Bump in WA engineer jobs
Engineers Australia says jobs are on the rise in WA.
Mining engineer advertisements in Western Australia have almost doubled over 12 months, the lobby says, signalling an increase in resource activity.
The WA resources sector has seen several years of downturn, during which jobs for engineers, geologists and others have often been scarce.
Engineers Australia’s latest Engineering Vacancies report says vacancies for mining engineers jumped to 188 in April 2017, up from a low of 101 in April 2016.
“In April 2017 there were more vacancies recorded for mining engineers than any other occupation in WA,” the report, based on Commonwealth Department of Employment figures, said.
Association of Mining and Exploration Companies chief Simon Bennison said there had been some healthy investment in the sector.
“You're seeing quite a bit of activity in the merger and acquisitions phase, particularly in the situation of gold, where again you're seeing companies buy into smaller operations to get them through the development phase and up and into production,” Mr Bennison told reporters.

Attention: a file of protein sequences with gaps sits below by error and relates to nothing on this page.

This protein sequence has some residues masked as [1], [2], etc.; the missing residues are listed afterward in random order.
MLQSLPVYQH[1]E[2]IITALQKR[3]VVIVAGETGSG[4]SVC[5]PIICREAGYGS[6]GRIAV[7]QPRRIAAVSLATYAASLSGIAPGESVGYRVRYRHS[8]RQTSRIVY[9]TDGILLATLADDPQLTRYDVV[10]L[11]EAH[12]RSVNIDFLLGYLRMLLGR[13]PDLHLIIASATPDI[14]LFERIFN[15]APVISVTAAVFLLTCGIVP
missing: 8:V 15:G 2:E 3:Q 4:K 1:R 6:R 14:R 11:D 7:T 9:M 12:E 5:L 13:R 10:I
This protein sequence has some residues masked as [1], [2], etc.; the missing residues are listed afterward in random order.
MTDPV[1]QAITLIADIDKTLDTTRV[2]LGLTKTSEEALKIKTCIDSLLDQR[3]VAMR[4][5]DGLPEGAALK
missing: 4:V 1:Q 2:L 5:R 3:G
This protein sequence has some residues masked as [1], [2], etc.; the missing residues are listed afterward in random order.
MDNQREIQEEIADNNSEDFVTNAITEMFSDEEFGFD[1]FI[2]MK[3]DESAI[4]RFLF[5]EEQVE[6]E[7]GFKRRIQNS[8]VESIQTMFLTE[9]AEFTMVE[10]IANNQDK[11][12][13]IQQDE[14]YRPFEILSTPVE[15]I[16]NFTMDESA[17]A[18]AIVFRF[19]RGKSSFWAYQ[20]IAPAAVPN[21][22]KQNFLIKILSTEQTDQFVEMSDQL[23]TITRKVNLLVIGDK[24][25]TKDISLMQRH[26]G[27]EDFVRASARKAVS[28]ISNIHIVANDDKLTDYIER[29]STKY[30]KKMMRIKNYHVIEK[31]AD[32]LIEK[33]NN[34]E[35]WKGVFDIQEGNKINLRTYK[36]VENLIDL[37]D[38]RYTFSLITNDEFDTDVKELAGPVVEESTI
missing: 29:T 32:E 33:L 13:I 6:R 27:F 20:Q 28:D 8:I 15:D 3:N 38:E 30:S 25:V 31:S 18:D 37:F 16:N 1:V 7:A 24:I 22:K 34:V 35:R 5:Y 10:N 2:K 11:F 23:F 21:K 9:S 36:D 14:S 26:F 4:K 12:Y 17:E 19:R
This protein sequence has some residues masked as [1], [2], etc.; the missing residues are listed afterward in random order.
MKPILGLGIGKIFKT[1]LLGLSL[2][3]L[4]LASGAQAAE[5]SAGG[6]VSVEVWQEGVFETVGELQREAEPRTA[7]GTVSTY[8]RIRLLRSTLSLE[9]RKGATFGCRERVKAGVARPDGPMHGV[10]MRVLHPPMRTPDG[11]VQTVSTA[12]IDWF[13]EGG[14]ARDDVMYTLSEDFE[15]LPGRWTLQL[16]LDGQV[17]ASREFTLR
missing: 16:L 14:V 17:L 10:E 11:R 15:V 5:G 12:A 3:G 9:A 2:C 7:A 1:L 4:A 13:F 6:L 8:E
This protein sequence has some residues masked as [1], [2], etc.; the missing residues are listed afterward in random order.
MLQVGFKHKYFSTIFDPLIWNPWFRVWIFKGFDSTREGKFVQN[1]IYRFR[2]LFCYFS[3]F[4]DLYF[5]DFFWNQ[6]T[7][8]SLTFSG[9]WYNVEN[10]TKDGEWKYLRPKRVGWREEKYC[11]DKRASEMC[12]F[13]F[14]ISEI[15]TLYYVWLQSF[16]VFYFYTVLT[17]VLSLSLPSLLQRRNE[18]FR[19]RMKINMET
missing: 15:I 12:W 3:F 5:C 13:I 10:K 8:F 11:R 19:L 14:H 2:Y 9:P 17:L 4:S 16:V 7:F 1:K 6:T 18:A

“I think that's creating opportunities for mining engineers and the other occupations like mining managers and so forth, that are associated with that transitional phase into production.”
Engineers Australia general manager WA Susan Kreemer Pickford said demand for engineers was still nowhere near the giddy heights of 2008 and 2012.
“At its peak in August 2012 there were 1,123 vacancies recorded for mining engineers,” she said.
“Between August 2012 and August 2013 mining vacancy numbers fell dramatically from 1,123 to 335.”
Professor Sam Spearing from the Curtin University's School of Mines said enrolments at the school had dropped by a third in the last two years.
He said it was partly due to media reports of the ongoing downturn.
“We will probably have a shortage as we move forward, because as I say, there is this bad press, which is, in my opinion, ridiculous,” he said.
He said another reason fewer students were signing up was because of the Government's decision to remove mining, metallurgy and petroleum off the skills occupation list last year, so foreign students could not apply for permanent residence.